Hey Ninja-

Look, the world can be a crazy place to live, we all know that. And giving in to the fear that is endlessly manufactured by the media is a constant temptation on the path to fitness ninja greatness.

It’s also true that, sometimes, shit gets real and we need to be prepared to adapt instantly, because…

Life is a Battle!

But, and its a BIG fat booty BUTT,  just because life is a battle doesn’t mean you have to destroy yourself every time you go to the gym.

Any serious athlete knows that rest, recovering, and periodization (intelligently modifying intensity based on goals, performance, and ability) are absolutely crucial to optimal performance i.e. kickin’ ass in battle.

And yet, there is a massive trend in the fitness industry to glorify exercise as an all out war on the body. I call it the militarization of fitness – all the boot camps, Marine workouts, ridiculously intense body building routines, general glorification of pain, and yes, Crossfit.

Even our recovery and regeneration techniques are prioritized by how painful they are; got a knot in your hip flexor? Go roll that shit with a baseball!

Cultural Pathology: Glorification of War

This trend is a symptom of a much larger disease.

On a federal level, we see aggressive and violent foreign policy. On the state level, we see the militarization of the police. On the street level, we see violence – even in NYC car drivers can run over pedestrians, even if their on the sidewalk, and not receive so much as a ticket. The old “might is right” axiom is alive and well in the most “civilized” city in the world.

We live in a culture obsessed with aggression, and its found its way into every facet of our lives, even our workouts.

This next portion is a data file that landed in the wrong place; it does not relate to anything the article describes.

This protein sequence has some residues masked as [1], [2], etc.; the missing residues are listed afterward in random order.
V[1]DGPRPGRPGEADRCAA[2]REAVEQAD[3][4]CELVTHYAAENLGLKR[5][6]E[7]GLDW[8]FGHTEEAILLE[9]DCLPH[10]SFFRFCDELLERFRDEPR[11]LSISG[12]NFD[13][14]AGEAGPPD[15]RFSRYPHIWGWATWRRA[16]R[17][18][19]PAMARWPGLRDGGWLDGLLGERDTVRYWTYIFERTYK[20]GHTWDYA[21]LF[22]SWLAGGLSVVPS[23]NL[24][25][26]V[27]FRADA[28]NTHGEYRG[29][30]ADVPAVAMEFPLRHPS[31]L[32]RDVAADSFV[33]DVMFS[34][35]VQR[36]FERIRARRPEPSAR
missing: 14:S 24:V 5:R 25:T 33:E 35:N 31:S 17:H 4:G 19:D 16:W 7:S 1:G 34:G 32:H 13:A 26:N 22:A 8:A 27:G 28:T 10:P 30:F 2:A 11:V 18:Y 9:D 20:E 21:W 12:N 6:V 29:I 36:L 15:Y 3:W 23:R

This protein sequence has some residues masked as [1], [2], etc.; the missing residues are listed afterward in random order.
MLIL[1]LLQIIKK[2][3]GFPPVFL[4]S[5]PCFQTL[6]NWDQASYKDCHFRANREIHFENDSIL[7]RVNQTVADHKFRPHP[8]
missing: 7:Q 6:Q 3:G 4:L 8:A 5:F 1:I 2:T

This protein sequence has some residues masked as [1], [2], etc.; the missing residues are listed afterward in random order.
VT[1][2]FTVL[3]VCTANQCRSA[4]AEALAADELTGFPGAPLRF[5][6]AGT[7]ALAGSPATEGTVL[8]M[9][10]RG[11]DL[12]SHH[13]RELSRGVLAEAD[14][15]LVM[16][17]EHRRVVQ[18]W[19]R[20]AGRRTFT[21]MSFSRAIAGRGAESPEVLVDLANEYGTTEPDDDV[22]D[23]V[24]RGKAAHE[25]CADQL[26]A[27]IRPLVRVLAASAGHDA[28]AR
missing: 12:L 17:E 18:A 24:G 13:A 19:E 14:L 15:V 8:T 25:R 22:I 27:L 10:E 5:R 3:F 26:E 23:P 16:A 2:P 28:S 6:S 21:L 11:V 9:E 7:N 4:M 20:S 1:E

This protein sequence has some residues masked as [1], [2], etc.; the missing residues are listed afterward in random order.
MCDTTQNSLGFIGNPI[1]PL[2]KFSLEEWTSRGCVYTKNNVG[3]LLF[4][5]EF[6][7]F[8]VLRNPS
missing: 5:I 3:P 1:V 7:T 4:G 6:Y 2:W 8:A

Exhaustion Is Not a Status Symbol

Well, actually, exhaustion IS a status symbol in our culture, and that’s the problem – we’re working and training ourselves to death. From a young age we’re bombarded with the message that to be successful we must work overtime, sacrifice our health, friends, even happiness and sanity to achieve what we want.

 

dalai-lama-quote

Being chronically exhausted is not the key to success, its a race towards disease and dysfunction. And in most cases, its suffering that is 100% preventable. First Nation peoples call this western disease “the hurry sickness” (and so does Dr. Meyer Freidman, the very same doctor who first identified the type-A personality trait.)

“I bet I can experience kidney failure before you!” Said nobody, ever.

And yet, that’s how everyone behaves. Who care’s if my liver fails, I’ll look hot in that hospital gown. Yeah, I’m not exaggerating, there are tons of people in the fitness industry who look strong on the outside and are weak as shit on the inside. And do you know what we call them? Leaders, because other people pay them good money to inherit their same warped and superficial understanding of fitness.

“It’s no measure of health to be well adjusted to a profoundly sick society.” Krishnamurti

Our ‪#‎CulturalPathology‬ can be summed up easily: too much yang, not enough yin, too much doing, not enough being, too much work, not enough play, too masculine, not enough feminine.

How Does The Militarization of Fitness Affect My Workout?

In every way possible, it affects your workout,  your health, happiness, the sustainability of your program, and your ability to reach your goals.

Do you believe any of the following are true:

  • No pain, no gain. You have to suffer to get in shape.
  • More is always more. Duh.
  • Working out is not fun, its an obligation.
  • If I don’t throw up, I’m holding back too much
  • You’re only as good as your last workout.
  • I feel like a loser when I miss a workout.

If you answered yes, then you are at the “Exercise is War” understanding of fitness. And that’s fine, if you want to wage war on your body, please do. Many of us go through that phase, I spent a decade there, with plenty of joint casualties and war stories to prove it.

So I’m not belittling you – I’m just saying that this isn’t the only way to train, and it sure as fuck isn’t sustainable. And if you can benefit from my experience and mistakes, that that would be swell.

So What’s the Other Option?

Well, actually, there are many options. But one of them is to decide that learning about the body and what it takes to nourish, strengthen, and heal it is a life long process, adventure, exploration, and privilege, not a burdensome obligation, nor a military operation. Hell, you can even make up your own ninja principles like I did and create your own workout system if you like. Why can’t movement be an expression of creativity and joy?